Afghanistan, air power, air strikes, border security, Bosnia, collateral damage, David Deptula, energy security, foreign policy establishment, Iraq, ISIS, Kosovo, LIbya, Middle East, Our So-Called Foreign Policy, strategy, Syria, Taliban, terrorism
Here’s a classic good news/bad news story to start off the weekend. The good news: Someone associated with the U.S. national security establishment is showing signs of cognition. The bad news: He’s no longer on active duty.
Retired Air Force general David A. Deptula’s op-ed in today’s Washington Post isn’t a perfect blueprint for eliminating the threats to American national security emanating from the terminally dysfunctional Middle East. But it’s by far the best published article I’ve read yet on dealing with ISIS and the broader challenge of terrorism.
Deptula contributes two key insights to the raging but so far largely brain-dead national debate about fighting ISIS. First, he convincingly argues that Washington should stop wasting so much time and effort in bolstering the Iraqi state – or what’s left of it. The author doesn’t completely dismiss the hope that it might ultimately survive in something like the form it’s taken since its current official borders were first drawn. But he rightly points out that destroying ISIS is a higher and separate priority.
Second, he makes the vital point that ISIS is no longer simply the terrorist movement or insurgency assumed by current U.S. approach. It’s a “self-declared sovereign state” and thus Washington “must stop trying to fight the last war [i.e., its latest Afghanistan effort and current Iraq approach] and develop a new strategy.”
Deptula makes a strong case that the key to victory is “a comprehensive and robust air campaign designed to: (1) terminate its expansion; (2) paralyze and isolate its command-and-control capability; (3) undermine its ability to control the territory it occupies; and (4) eliminate its ability to export terror.” This air power, he specifies, must be applied “like a thunderstorm, not a drizzle.” He goes on to document how timid the air war being waged by the Obama administration and U.S. allies has been versus previous campaigns in the first and second Iraq wars, in Kosovo in 1999, in Bosnia earlier in the 1990s, in the ouster of the Taliban government in Afghanistan in 2001, and in Libya in 2011.
And if you’re worried about killing too many innocent civilians in the process, Deptula has a morally compelling answer: “The current gradualist approach is worsening the suffering and increasing the loss of innocent life. While unintended casualties of war are regrettable, those associated with airstrikes pale in comparison with the savage acts being carried out by the Islamic State. What is the logic of a policy that restricts the use of air power to avoid the possibility of collateral damage while allowing the certainty of the Islamic State’s crimes against humanity?”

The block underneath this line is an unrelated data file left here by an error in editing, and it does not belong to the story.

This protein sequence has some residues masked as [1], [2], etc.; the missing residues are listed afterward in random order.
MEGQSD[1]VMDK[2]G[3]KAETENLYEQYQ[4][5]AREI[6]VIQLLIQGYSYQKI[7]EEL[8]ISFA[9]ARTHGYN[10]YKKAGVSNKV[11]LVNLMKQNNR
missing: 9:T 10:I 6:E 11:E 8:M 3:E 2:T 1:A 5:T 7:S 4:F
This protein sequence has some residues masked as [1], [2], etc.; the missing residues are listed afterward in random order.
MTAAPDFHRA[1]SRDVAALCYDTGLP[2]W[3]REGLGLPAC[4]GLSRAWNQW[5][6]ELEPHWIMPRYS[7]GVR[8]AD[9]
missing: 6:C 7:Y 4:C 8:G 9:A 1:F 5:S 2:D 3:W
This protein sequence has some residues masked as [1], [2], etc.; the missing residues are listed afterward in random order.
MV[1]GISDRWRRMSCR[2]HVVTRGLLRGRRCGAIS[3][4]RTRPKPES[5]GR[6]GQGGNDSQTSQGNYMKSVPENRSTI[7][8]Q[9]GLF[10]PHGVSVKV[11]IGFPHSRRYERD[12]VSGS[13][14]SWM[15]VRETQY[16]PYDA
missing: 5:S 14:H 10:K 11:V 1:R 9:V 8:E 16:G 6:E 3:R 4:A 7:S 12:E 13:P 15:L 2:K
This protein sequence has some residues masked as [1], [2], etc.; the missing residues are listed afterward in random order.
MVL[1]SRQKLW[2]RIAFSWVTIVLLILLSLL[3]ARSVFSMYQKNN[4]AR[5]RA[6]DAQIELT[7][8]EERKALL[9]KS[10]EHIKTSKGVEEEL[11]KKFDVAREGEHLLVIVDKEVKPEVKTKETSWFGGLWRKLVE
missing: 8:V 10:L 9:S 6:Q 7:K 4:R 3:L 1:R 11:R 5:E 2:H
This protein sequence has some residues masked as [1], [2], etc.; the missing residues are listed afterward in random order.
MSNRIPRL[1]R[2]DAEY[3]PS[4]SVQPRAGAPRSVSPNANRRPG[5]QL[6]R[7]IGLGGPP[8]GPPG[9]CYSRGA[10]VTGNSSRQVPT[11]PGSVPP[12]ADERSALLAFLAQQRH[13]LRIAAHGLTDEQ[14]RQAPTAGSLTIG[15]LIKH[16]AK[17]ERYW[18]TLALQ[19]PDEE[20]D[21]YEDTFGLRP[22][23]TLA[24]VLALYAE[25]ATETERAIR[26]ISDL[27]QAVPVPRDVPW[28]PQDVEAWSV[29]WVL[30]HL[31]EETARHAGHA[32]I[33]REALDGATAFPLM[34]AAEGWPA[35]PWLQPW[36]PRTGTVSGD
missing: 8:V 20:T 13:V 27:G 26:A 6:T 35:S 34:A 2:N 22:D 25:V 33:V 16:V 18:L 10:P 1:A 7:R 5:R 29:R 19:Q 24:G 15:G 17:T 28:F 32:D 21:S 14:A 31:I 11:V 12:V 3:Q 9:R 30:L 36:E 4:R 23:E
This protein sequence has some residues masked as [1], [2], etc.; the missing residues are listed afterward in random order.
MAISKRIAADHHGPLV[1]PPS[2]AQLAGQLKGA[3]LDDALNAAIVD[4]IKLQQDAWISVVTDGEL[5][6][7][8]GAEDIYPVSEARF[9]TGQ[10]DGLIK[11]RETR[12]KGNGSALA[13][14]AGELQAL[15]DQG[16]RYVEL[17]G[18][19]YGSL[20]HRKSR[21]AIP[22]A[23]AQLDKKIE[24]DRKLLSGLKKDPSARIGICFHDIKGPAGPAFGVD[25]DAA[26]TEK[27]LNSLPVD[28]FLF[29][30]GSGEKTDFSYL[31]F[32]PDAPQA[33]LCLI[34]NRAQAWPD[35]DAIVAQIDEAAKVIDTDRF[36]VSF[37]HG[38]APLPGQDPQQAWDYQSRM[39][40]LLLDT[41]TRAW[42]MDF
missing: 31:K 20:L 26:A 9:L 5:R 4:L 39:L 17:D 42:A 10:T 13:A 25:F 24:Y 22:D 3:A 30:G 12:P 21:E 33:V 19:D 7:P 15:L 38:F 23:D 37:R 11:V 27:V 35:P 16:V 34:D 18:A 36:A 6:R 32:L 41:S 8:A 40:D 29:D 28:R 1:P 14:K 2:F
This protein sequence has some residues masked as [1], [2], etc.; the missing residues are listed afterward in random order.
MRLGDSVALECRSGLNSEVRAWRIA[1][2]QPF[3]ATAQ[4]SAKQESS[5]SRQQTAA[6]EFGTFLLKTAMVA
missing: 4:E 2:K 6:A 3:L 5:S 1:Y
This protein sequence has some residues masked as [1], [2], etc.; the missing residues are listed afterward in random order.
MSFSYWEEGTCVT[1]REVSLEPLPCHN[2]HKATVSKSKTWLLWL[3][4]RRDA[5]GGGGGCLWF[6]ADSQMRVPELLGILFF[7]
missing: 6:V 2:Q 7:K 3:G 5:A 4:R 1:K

To be sure, the author’s mentions of the Balkans, the second Iraq war, and Libya made me cringe a little. Some of my disquiet stems from my strong opposition to any U.S. military involvement in Bosnia and Kosovo to begin with – which isn’t the issue Deptula is addressing. I thought Libya was a closer call, but even so the U.S.-backed campaign to oust the dictatorship of Muammar el-Qaddafi wound up creating a power vacuum that’s being at least partly filled by Islamic extremists.
Again, you can quarrel with the original decision to act militarily in Libya, but that position raises the question of whether standing on the sidelines would simply have postponed the inevitable – the fall of a dictator and the inability of any moderate opposition to gain control. Incidentally, that’s my strongest reason for supporting the forced removal of Saddam Hussein’s regime. I don’t believe it was destined to last, and its demise was going to create a dangerous mess in Iraq anyway. But that still leaves us – and Deptula – with the problem that not even a massive air war alone is a long term solution for America’s Middle East problems, whether it had been waged in Libya four years ago, or in Iraq and Syria now.
Deptula and his strongest supporters could respond that his approach would buy valuable time, and that that’s often a major and worthwhile achievement in foreign policy-making. I emphatically agree – but most of all if the time is being bought in order to take measures that can bring more enduring benefits.
That’s why my own strategy for the Middle East adds to the mix crucial domestic policy measures – mainly genuinely securing the border, to keep terrorists out of the homeland, and maximizing the nation’s dramatically improving energy security, to minimize the economic fall-out for America and the rest of a still oil-dependent world of a Middle East collapse that seems all too inevitable.
This shortcoming, however, shouldn’t minimize the contribution made by Deptula’s article. Let’s hope at least a few influential Obama administration officials read their Washington Post this morning.